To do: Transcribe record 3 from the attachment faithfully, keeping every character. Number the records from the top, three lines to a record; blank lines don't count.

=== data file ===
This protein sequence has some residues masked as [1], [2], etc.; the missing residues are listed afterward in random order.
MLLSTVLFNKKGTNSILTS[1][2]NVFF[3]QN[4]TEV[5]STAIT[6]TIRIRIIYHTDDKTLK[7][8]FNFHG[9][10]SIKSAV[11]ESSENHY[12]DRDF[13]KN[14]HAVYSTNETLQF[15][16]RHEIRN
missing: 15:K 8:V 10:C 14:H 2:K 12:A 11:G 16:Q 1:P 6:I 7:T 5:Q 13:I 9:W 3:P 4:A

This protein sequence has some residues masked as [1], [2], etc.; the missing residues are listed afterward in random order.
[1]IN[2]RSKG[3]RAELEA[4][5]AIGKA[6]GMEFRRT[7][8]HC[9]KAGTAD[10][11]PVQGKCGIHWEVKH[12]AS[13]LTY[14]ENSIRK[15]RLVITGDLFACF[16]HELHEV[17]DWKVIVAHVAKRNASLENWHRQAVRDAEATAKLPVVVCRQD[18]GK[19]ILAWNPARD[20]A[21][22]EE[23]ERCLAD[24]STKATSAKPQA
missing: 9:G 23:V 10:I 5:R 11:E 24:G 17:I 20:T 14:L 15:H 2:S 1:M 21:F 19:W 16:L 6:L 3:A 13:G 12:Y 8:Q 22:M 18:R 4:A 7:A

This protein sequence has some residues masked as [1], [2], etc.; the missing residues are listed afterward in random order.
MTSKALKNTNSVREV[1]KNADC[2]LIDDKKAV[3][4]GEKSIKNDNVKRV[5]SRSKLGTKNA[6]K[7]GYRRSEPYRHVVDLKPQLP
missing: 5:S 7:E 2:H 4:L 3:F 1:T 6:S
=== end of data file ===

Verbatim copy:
This protein sequence has some residues masked as [1], [2], etc.; the missing residues are listed afterward in random order.
MTSKALKNTNSVREV[1]KNADC[2]LIDDKKAV[3][4]GEKSIKNDNVKRV[5]SRSKLGTKNA[6]K[7]GYRRSEPYRHVVDLKPQLP
missing: 5:S 7:E 2:H 4:L 3:F 1:T 6:S